Painting the laser cut Litko bases this aternoon in the same green as my tabletop, Olympic Grassy Meadow, which helps them magically recede into said surface.

Here's the entire regiment from above with the as yet unglued figures in place.

And here is a shot of the line from almost 30mm soldier level.  The regimental line stretches a staggering 22 inches in length when the staff and color bearers are placed in the center!
Basing in progress, but nothing is tacked permanently down quite yet.  From right to left, my versions of: The Kurmainz grenadiers, Sachsen-Weimar, Sachsen-Coburg, and Sachsen-Hildburghausen contingents.  Just about there after a year and half of sporadic painting.  Whew!

-- Stokes


P.S.
10:15pm, and I have just finished gluing the figures in place.  Tomorrow evening will see me addressing a few final touch-ups, and then I am calling this particular project done.  It's time to do something else for a while.  At least until I get the itch to paint another 80-figure in…

The Sachsen-Hildburghauen Contingent Is Done!

Here is one half of the monster 80-figureregiment -- the now finished Sachsen-Hildburghausen contingent is in the blue coats -- with its second coat of acrylic gloss all dry.
Made the big push to get things wrapped up and apply two coats of Liquitex acrylic gloss varnish to the Sachsen-Hildburghausen boys yesterday (Saturday) afternoon and evening.  That went so quickly that I also took the opportunity to apply a second coat of the stuff to the 19 figures, completed at the start of March, at the conclusion of a friendly painting challenge that several wargaming friends and acquaintances and I scrambled through in February.  You'll observe a hastily taken photograph above of this half of the regiment.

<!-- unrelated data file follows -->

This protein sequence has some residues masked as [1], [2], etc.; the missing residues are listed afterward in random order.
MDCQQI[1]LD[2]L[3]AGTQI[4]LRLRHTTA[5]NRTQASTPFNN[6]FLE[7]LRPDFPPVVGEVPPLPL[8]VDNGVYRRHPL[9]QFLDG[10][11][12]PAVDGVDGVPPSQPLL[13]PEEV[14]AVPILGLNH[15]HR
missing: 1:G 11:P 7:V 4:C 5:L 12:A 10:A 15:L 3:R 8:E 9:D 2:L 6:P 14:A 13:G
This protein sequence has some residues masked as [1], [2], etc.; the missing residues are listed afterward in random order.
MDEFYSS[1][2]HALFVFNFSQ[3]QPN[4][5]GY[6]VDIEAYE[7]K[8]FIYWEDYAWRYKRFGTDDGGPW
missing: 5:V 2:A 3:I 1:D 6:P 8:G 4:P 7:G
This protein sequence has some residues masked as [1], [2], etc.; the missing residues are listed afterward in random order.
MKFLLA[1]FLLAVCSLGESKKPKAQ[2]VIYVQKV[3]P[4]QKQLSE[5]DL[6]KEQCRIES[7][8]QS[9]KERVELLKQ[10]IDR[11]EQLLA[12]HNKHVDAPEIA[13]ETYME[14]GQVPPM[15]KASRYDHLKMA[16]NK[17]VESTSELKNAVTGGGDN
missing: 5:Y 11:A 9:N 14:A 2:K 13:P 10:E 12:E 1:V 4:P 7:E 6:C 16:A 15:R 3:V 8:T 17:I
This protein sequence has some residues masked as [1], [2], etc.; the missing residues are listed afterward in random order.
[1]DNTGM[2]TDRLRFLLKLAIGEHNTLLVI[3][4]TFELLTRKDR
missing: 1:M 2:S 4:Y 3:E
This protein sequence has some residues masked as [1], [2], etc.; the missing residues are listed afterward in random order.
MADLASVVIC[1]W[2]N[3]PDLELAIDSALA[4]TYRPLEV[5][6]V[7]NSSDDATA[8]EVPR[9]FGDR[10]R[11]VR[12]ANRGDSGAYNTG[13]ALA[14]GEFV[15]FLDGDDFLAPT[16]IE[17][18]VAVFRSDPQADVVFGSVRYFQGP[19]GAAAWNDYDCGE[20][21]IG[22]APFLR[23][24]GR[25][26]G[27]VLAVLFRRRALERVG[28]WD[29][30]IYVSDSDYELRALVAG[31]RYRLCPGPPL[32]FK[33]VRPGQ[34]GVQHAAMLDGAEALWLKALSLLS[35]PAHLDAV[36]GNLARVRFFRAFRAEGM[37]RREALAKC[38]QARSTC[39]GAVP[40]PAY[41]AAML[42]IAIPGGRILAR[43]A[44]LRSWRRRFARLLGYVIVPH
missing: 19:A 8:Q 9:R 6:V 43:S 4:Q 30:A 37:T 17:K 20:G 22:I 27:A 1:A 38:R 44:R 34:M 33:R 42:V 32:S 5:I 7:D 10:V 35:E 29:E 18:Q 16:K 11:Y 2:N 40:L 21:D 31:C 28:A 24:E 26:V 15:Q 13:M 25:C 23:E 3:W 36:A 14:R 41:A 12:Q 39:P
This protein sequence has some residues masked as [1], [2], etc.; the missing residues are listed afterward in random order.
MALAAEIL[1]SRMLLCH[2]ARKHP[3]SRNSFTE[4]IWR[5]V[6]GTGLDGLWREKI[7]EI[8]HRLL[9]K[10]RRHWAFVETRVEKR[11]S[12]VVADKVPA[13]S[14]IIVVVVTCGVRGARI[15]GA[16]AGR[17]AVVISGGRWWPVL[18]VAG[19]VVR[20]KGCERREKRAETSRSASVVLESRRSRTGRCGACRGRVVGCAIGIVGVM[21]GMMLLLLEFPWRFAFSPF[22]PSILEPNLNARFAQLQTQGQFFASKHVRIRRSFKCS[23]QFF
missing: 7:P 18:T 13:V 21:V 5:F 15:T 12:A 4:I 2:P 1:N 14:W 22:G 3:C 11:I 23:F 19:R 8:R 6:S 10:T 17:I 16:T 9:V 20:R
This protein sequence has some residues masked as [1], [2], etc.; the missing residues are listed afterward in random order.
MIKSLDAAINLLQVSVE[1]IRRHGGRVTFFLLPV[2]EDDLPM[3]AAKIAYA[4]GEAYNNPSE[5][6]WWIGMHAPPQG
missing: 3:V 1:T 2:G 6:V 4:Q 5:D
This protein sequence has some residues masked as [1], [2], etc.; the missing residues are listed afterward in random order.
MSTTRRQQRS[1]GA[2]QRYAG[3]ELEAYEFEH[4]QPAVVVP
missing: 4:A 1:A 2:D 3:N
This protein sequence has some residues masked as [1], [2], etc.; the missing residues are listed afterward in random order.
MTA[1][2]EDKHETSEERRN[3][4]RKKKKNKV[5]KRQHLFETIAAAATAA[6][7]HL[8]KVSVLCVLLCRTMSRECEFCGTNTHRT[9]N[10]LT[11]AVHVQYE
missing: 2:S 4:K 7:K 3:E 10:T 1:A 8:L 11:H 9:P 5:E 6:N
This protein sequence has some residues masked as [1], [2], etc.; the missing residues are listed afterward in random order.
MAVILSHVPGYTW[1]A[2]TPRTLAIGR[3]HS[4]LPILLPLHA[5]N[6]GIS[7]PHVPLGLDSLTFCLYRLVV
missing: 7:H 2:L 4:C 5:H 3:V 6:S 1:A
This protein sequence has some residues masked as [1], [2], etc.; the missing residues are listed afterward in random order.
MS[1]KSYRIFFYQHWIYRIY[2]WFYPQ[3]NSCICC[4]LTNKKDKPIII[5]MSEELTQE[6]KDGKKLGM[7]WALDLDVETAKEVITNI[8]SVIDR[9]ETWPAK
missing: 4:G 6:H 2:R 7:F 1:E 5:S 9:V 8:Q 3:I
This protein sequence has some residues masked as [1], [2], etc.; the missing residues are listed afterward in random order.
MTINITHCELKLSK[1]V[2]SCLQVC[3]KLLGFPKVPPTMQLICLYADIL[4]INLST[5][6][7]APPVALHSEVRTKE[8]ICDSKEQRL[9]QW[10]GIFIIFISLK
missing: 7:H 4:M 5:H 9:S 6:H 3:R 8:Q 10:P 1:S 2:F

Today, once I have made a Sunday breakfast for the Grand Duchess and Young Master, I will begin permanent basing of the entire 80-figure unit!  This will be fun because I have a bunch of laser-cut Litko bases which should really smarten up the various contingents comprising my version…

Sachsen-Hildburghausen Contingent Almost Finished. . .

Here is where the current batch of figures stands.  Not brightened at all to avoid blitzing the raised areas and other details.  Still not as good a photograph as some that I've taken in the past with my lightbox, but it is a work-in-progress picture after all.
Well, Sir. . .  I took the Friday afternoon off from article writing and made a real push to address a bunch of small details on my version of the Sachesen-Hildburghausen contingent that was part of the Ernestine Sachsen Regiment.  A few tiny touch-ups still to do.  I also see, much to my chagrin, that the eight musketeers in the middle distance still need their white shirt cuffs painted in, darn it!  This evening after the Young Master's bedtime then.

In other hobby news, I received a bunch of laser cut bases by Litko in the mail today, so the next thing to do after the figures above get their gloss varnish and are based up with the rest o the 80-igure regiment, is to begin preparing 10 or 12 Minden/Fife & Drum Pruss…

Photo Cropping Experiments. . .

One of the 19 figures currently underway whose face turned out rather nicely.  Notice the darker pigment in his eye sockets and on either side of his nose and mouth?
Monkeying around this Wednesday evening with the online photograph editor Pixlr.com, which allows you to achieve many of the same effects as Photoshop Elements, although the names o certain functions differ between the two, which makes the learning curve a bit steep.  In particular, I have brightened and sharpened the photograph of the current works-in-progress here as well as run the auto levels (colors?) adjustment function before finally cropping it in four ways.  

What I intended was to highlight is how, when you apply your fleshtone thinly enough, the pigment will settle in the eye sockets and along the sides of the noses and mouths as it dries, making these areas a bit darker.  Conversely, the cheekbones, noses, and chins will show up a bit lighter (remember the white basecoat?) when the paint is thinner, providing in…